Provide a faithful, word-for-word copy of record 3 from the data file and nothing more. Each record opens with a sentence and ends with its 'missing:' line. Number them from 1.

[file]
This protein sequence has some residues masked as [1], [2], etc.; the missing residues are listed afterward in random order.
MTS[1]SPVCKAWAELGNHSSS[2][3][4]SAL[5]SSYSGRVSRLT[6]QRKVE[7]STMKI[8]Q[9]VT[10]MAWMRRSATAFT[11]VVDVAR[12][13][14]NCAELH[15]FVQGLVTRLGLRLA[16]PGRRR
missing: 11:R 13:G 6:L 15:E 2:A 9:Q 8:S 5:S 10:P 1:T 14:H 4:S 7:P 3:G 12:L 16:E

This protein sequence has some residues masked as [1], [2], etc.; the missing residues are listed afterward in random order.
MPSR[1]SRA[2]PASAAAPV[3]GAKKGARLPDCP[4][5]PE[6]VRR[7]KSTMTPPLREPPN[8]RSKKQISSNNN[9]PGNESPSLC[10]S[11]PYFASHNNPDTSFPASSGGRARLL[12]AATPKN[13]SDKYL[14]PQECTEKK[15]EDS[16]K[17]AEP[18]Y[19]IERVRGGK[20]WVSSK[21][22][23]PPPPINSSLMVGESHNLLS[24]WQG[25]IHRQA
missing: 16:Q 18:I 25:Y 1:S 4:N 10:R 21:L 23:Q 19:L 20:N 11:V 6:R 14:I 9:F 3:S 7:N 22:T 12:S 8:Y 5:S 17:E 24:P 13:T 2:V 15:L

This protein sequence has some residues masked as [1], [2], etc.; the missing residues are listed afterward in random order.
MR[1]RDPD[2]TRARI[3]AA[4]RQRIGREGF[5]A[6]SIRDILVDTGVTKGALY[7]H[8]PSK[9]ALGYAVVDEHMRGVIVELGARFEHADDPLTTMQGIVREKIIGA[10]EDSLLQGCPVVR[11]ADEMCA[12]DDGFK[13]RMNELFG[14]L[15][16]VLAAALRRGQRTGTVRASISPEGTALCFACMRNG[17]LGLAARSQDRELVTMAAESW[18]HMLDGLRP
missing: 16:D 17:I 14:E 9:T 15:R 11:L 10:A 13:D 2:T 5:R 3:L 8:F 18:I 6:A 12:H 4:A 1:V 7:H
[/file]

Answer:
This protein sequence has some residues masked as [1], [2], etc.; the missing residues are listed afterward in random order.
MR[1]RDPD[2]TRARI[3]AA[4]RQRIGREGF[5]A[6]SIRDILVDTGVTKGALY[7]H[8]PSK[9]ALGYAVVDEHMRGVIVELGARFEHADDPLTTMQGIVREKIIGA[10]EDSLLQGCPVVR[11]ADEMCA[12]DDGFK[13]RMNELFG[14]L[15][16]VLAAALRRGQRTGTVRASISPEGTALCFACMRNG[17]LGLAARSQDRELVTMAAESW[18]HMLDGLRP
missing: 16:D 17:I 14:E 9:T 15:R 11:L 10:A 13:D 2:T 5:R 3:L 8:F 18:I 6:A 12:H 4:A 1:V 7:H